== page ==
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Apple M1 Ultra performance in real tests: Up to 80% more powerful than M1 Max

The Apple M1 Ultra SoC was a great surprise. As we told you at the time, this SoC uses two Apple M1 Max chips joined using UltraFusion technology, that allows to reach a bandwidth of 2.5 TB/s, and has all the necessary optimizations, both at the hardware and software level, to work as if it were a chip with a monolithic design.

During the last few weeks numerous performance tests have been appearing that showed, with greater or lesser success, the performance that the Apple M1 Ultra was capable of offering, but none of them had focused on compare its performance with that of the Apple M1 Max SoC. Engadget has decided to “open the melon”, and has done so with a round of real tests that leave us with some very interesting results.

In total, the Apple M1 Ultra’s CPU has 20 cores, while its GPU has 64 cores. An Apple M1 Max chip has a 10-core CPU and a 32-core GPU, so the difference in raw power between the two is double, something that we had already indirectly anticipated by saying that the Apple M1 Ultra SoC integrates two Apple M1 Max chips.

However, in real tests the Apple M1 Ultra fails to double the performance of the Apple M1 Max at all times. Engadget has tried a bit of everything: Adobe Lightroom and Premiere Pro, Davinci Resolve and Fusion, 3D modeling in Blender, deep learning tests like TensorFlow and Pytorch, and even played some games.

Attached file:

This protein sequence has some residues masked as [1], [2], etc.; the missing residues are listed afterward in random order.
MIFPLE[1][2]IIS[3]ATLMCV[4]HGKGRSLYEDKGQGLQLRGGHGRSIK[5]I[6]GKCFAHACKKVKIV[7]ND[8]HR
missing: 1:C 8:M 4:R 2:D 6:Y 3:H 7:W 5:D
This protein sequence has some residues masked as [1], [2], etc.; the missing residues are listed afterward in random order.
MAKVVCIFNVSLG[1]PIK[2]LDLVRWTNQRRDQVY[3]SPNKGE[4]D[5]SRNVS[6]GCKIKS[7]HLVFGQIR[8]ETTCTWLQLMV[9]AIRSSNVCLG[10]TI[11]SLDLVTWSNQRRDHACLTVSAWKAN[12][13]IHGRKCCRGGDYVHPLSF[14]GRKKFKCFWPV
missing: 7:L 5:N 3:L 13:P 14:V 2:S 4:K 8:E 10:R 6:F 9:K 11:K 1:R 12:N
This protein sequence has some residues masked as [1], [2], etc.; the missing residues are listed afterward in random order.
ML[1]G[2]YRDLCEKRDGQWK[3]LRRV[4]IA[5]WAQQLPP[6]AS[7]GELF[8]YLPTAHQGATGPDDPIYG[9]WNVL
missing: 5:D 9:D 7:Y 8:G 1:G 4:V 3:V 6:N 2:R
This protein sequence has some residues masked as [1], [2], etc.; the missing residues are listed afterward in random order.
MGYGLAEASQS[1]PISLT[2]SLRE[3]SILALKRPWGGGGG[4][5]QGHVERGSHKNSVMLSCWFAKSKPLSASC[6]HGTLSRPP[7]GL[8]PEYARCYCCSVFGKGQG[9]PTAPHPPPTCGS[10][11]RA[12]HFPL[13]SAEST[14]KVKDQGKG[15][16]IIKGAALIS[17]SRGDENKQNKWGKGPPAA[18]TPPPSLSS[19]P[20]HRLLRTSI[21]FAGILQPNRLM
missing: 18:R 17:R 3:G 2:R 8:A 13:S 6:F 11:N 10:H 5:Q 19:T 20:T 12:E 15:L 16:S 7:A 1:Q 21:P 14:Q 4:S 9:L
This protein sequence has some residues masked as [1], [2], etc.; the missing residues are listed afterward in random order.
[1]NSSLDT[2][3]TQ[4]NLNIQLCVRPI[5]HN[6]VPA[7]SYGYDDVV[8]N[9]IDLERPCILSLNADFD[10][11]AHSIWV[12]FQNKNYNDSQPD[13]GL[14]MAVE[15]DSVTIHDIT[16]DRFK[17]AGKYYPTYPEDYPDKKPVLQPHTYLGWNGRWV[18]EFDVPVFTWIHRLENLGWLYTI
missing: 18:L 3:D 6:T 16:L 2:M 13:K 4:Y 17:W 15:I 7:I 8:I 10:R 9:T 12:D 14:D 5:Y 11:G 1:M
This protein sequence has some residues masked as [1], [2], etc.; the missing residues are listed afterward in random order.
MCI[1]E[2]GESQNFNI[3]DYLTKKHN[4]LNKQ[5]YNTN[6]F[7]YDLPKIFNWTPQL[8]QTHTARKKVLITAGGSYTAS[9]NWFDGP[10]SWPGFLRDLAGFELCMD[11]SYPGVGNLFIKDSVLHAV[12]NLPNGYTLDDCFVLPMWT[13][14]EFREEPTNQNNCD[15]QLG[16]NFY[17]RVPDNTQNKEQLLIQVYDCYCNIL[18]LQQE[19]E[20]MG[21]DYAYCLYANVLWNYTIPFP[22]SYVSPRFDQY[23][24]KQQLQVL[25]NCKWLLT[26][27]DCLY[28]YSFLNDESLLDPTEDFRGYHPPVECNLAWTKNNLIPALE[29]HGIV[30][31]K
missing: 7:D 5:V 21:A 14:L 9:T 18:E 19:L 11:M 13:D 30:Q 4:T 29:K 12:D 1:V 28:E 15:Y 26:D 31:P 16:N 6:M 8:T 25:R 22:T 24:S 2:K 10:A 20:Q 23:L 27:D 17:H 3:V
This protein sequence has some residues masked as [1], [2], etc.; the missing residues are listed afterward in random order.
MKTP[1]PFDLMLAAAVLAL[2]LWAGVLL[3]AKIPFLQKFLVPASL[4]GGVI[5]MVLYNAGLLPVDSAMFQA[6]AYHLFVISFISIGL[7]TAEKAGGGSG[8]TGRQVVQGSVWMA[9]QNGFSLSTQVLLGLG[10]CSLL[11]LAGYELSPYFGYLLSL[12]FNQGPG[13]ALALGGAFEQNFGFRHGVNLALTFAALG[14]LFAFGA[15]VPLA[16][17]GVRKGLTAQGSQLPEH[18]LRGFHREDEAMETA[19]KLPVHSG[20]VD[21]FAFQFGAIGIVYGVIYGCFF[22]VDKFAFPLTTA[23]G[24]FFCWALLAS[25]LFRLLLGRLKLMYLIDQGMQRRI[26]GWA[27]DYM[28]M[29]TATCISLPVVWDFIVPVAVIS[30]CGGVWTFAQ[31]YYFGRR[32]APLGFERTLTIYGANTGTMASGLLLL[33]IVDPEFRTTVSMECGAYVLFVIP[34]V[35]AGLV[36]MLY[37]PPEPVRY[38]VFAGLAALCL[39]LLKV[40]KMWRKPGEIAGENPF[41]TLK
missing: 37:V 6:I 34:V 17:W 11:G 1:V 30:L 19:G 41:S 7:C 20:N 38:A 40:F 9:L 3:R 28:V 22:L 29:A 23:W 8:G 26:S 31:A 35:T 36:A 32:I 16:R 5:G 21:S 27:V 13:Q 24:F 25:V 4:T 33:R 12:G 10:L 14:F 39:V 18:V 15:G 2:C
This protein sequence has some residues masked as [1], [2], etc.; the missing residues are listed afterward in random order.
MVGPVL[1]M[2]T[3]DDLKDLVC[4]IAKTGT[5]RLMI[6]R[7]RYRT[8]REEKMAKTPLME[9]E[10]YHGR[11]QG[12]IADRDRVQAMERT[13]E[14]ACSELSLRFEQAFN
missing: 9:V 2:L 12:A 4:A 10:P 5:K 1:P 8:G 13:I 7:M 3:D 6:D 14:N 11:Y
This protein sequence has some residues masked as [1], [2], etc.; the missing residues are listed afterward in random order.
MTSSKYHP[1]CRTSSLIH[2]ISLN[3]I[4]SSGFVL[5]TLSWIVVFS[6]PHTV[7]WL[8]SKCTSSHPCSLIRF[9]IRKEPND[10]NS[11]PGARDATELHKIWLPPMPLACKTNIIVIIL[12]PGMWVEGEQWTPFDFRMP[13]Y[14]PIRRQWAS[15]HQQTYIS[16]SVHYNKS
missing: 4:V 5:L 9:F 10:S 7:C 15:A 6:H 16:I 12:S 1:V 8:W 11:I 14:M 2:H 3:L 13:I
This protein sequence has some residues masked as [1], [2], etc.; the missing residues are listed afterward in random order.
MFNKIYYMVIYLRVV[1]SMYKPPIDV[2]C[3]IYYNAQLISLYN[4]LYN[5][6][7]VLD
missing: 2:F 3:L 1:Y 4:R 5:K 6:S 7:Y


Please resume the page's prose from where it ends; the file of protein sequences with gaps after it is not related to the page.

The results they have obtained in their tests confirm that indeed, at the CPU level, the M1 Ultra is twice as powerful as the M1 Max, but in GPU the results do not maintain that proportion, which confirms that there is still a lot of room for optimization in this regard. The performance gain shown by the 64-core GPU of the former compared to the 32-core GPU of the latter is 40% in the worst case, and 80% in the best of cases.

Personally, I think the problem with the low GPU scaling could lie in two main keys. On the one hand, the 2.5 TB/s interconnect system would not be enough to achieve linear performance scaling, and casts doubt on the possible jump to MCM designs in GPUs by giants such as NVIDIA. On the other hand, we have a problem related to the access of the Apple GPU to the system memory, a topic on which you can find more information in this link.

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